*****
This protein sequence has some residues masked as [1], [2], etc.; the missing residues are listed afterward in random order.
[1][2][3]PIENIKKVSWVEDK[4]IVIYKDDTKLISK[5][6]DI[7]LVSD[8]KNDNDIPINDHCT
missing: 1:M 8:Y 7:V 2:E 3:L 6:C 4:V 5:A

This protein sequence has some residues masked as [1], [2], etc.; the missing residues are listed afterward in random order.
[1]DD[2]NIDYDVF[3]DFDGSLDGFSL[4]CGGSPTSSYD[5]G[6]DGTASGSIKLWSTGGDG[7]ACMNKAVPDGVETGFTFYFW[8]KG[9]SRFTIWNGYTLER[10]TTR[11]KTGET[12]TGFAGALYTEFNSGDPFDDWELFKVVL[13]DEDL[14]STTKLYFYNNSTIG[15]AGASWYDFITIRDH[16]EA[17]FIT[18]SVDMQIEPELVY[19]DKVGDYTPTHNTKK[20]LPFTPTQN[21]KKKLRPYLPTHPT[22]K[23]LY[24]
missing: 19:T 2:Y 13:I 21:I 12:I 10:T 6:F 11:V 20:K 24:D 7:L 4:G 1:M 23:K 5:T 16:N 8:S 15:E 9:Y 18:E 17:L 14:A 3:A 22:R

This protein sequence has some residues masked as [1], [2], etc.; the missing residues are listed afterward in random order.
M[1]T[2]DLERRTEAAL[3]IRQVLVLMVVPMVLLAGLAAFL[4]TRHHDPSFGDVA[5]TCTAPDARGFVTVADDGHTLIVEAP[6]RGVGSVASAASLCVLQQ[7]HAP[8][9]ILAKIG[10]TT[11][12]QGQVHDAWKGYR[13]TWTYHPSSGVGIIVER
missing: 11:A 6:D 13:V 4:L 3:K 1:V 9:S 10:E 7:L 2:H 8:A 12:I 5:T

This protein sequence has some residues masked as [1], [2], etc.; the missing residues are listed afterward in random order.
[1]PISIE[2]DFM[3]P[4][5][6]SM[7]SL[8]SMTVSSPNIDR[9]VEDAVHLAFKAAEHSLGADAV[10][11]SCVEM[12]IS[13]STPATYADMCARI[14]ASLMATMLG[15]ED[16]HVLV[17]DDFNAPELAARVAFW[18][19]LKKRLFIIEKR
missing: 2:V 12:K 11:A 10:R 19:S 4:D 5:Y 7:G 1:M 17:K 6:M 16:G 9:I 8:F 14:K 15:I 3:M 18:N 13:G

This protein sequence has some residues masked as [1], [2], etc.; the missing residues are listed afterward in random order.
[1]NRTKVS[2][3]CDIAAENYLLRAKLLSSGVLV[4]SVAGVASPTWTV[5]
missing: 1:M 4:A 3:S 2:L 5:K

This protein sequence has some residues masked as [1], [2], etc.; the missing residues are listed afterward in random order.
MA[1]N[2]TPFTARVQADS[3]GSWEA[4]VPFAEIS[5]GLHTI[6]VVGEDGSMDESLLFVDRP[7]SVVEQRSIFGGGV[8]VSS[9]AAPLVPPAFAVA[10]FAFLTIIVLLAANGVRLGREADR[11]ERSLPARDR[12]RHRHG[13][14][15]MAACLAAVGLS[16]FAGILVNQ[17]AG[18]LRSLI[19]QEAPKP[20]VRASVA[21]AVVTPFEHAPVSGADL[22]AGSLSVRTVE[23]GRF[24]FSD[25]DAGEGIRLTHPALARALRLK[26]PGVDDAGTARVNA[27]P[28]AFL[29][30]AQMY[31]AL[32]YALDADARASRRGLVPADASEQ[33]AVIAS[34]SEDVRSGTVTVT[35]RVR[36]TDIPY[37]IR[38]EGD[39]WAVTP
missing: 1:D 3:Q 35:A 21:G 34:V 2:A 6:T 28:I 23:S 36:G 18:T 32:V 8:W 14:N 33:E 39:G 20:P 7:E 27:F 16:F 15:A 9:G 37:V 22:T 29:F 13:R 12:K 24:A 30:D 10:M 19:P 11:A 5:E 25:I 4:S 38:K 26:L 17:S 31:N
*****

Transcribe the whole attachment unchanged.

This protein sequence has some residues masked as [1], [2], etc.; the missing residues are listed afterward in random order.
[1][2][3]PIENIKKVSWVEDK[4]IVIYKDDTKLISK[5][6]DI[7]LVSD[8]KNDNDIPINDHCT
missing: 1:M 8:Y 7:V 2:E 3:L 6:C 4:V 5:A

This protein sequence has some residues masked as [1], [2], etc.; the missing residues are listed afterward in random order.
[1]DD[2]NIDYDVF[3]DFDGSLDGFSL[4]CGGSPTSSYD[5]G[6]DGTASGSIKLWSTGGDG[7]ACMNKAVPDGVETGFTFYFW[8]KG[9]SRFTIWNGYTLER[10]TTR[11]KTGET[12]TGFAGALYTEFNSGDPFDDWELFKVVL[13]DEDL[14]STTKLYFYNNSTIG[15]AGASWYDFITIRDH[16]EA[17]FIT[18]SVDMQIEPELVY[19]DKVGDYTPTHNTKK[20]LPFTPTQN[21]KKKLRPYLPTHPT[22]K[23]LY[24]
missing: 19:T 2:Y 13:I 21:I 12:I 10:T 6:F 11:V 20:K 24:D 7:L 4:G 1:M 23:K 5:T 16:N 8:S 15:E 9:Y 18:E 17:L 14:A 3:A 22:R

This protein sequence has some residues masked as [1], [2], etc.; the missing residues are listed afterward in random order.
M[1]T[2]DLERRTEAAL[3]IRQVLVLMVVPMVLLAGLAAFL[4]TRHHDPSFGDVA[5]TCTAPDARGFVTVADDGHTLIVEAP[6]RGVGSVASAASLCVLQQ[7]HAP[8][9]ILAKIG[10]TT[11][12]QGQVHDAWKGYR[13]TWTYHPSSGVGIIVER
missing: 11:A 6:D 13:V 4:L 3:K 1:V 9:S 10:E 7:L 2:H 8:A 12:I 5:T

This protein sequence has some residues masked as [1], [2], etc.; the missing residues are listed afterward in random order.
[1]PISIE[2]DFM[3]P[4][5][6]SM[7]SL[8]SMTVSSPNIDR[9]VEDAVHLAFKAAEHSLGADAV[10][11]SCVEM[12]IS[13]STPATYADMCARI[14]ASLMATMLG[15]ED[16]HVLV[17]DDFNAPELAARVAFW[18][19]LKKRLFIIEKR
missing: 2:V 12:K 11:A 10:R 19:S 4:D 5:Y 7:G 1:M 17:K 6:M 16:G 9:I 8:F 14:K 15:I 3:M 18:N 13:G

This protein sequence has some residues masked as [1], [2], etc.; the missing residues are listed afterward in random order.
[1]NRTKVS[2][3]CDIAAENYLLRAKLLSSGVLV[4]SVAGVASPTWTV[5]
missing: 1:M 4:A 3:S 2:L 5:K

This protein sequence has some residues masked as [1], [2], etc.; the missing residues are listed afterward in random order.
MA[1]N[2]TPFTARVQADS[3]GSWEA[4]VPFAEIS[5]GLHTI[6]VVGEDGSMDESLLFVDRP[7]SVVEQRSIFGGGV[8]VSS[9]AAPLVPPAFAVA[10]FAFLTIIVLLAANGVRLGREADR[11]ERSLPARDR[12]RHRHG[13][14][15]MAACLAAVGLS[16]FAGILVNQ[17]AG[18]LRSLI[19]QEAPKP[20]VRASVA[21]AVVTPFEHAPVSGADL[22]AGSLSVRTVE[23]GRF[24]FSD[25]DAGEGIRLTHPALARALRLK[26]PGVDDAGTARVNA[27]P[28]AFL[29][30]AQMY[31]AL[32]YALDADARASRRGLVPADASEQ[33]AVIAS[34]SEDVRSGTVTVT[35]RVR[36]TDIPY[37]IR[38]EGD[39]WAVTP
missing: 1:D 3:Q 35:A 21:G 34:V 2:A 6:T 28:I 23:S 36:G 18:T 32:V 8:W 14:N 33:E 39:G 20:P 7:E 27:F 16:F 15:A 9:G 37:V 22:T 29:F 13:R 12:K 24:A 30:D 10:M 19:P 11:A 5:E 25:I 4:S 38:K 26:L 17:S 31:N